Approximately half of the population on this planet gets, has gotten, or will get a period. And yet for some reason no one talks about it. What the fuck is up with that?
A couple weeks ago I was eating lunch with some follow chronic illness folks. Between us we had two cases of hypothyroid, Hashimoto’s disease, endometriosis, neuropathy, herniated disks, PCOS, 2 cases of Celiac Disease…. and a bunch of other diagnoses. We were 4 women and 1 man. At one point I turned to my friend with endometriosis and excitedly told her that I’d gotten my period the week before. She congratulated me. Then I explained to the others that I was excited because before that I hadn’t gotten it for 7 or 8 months. The women congratulated me. The man squirmed. Now, I can understand a teenager being uncomfortable, but a man in his 50s or 60s who’s been married for years? I just don’t get it.
There are plenty of situations where it’s not appropriate to discuss my period. I’m ok with that. But if it’s ok to talk about my chronic pain, then I can talk about my period. If it’s ok to talk about my nausea, then I can talk about my period. If it’s ok to talk about being pregnant, then I can talk about my period. And I will if it’s relevant. I won’t censor myself on this.
There are cultures where a woman* is shamed for having a period, where she’s considered dirty. In some cultures, men can’t touch women while they’re having their periods, even married couples. In some cultures, girls have to cover their bodies from head to toe when they get their periods. In my culture here in the U.S. it simply isn’t discussed except in the patronizing and dismissive form of an upset woman being referred to as being “in her time of the month.” Now, it’s true that some women get more emotional around the time of their periods. Not all women do. And women, like men, can feel emotions at other times as well. Imagine that!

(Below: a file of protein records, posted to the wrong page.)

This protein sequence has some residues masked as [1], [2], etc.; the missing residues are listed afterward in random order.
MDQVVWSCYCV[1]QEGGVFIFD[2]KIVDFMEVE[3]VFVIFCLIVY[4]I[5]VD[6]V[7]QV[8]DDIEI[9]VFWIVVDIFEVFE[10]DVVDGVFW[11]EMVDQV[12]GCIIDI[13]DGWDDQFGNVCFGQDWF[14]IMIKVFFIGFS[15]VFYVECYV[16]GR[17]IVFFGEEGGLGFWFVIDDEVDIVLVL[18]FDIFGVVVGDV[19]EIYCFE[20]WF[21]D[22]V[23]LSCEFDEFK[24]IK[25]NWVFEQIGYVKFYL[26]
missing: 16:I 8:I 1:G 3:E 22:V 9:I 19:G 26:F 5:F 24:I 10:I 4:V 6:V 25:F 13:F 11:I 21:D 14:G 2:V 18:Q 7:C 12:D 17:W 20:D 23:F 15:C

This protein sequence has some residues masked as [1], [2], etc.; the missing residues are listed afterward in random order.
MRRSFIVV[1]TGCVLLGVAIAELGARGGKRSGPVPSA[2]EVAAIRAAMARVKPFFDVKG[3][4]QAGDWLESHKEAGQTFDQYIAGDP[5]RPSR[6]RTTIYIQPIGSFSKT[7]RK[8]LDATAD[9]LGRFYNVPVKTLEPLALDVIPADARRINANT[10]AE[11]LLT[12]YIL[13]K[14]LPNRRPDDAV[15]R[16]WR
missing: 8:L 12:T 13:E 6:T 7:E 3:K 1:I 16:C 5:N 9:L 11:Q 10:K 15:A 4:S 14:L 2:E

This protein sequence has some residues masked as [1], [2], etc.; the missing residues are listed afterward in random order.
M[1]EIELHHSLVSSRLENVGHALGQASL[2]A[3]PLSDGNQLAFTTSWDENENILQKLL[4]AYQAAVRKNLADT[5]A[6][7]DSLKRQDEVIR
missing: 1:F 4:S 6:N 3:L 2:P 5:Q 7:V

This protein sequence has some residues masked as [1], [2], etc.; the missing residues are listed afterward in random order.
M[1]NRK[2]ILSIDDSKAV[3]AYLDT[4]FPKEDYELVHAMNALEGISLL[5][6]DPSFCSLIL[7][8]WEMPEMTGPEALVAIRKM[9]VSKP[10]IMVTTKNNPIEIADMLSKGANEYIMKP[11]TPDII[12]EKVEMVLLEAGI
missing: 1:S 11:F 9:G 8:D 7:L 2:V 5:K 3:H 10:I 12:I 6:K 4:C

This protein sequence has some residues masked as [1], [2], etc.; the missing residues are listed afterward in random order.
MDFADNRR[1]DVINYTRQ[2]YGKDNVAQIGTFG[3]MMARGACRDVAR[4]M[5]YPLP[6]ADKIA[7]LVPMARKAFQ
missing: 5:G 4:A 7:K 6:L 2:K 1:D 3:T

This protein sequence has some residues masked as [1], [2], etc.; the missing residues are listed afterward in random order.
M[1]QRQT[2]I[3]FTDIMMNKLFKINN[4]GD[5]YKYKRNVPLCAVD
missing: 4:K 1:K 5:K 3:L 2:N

The squirmishness can’t be from the blood. Sure, some people have issues with blood, but that usually involves seeing the blood. Most people don’t get as squirmish when I mention a bloody nose as they do when I mention my period. Hmm. So maybe it has to do with discussion of women’s bodies. No, it can’t be that general. No one seems to mind if I mention something about my arm. So maybe it has to do with women’s reproductive systems? Could be. Legislators are regulating birth control pills and abortion but not condoms or Viagra. Many citizens think this is ok. Others may be against it, but won’t discuss it. The Vagina Monologues came about because many people won’t speak the word vagina. I admit, there was a time when I was embarrassed to say the name of the show. But by my early 20s I was over it. I wish everyone else would get over it. Because women have vaginas. And, oh-so-shockingly, women have periods!
Let’s get something straight: every single person on the planet came into being because of a woman’s fertility. Think about that for a moment. Has it settled in? Are you ready for the next revelation? Part of a woman’s fertility cycle almost always involves getting a period. Think about that a bit. Makes sense, right? A woman’s period, after all, has to do with an unfertilized egg shedding the uterine lining. They’re connected. So everyone should be grateful for women’s periods! Would you have been born if your biological mother had never had a period? Maybe. It’s possible. But it’s not likely. So be glad that women get periods! Period.
Ok, it’s your turn. Speak up! How do you feel about this subject? Do you think women should be able to openly mention their periods, especially in medical contexts, without people saying it’s gross? If you have two x chromosomes, do you discuss your period if it’s relevant? If you have a y chromosome, how do you feel when women discuss their periods?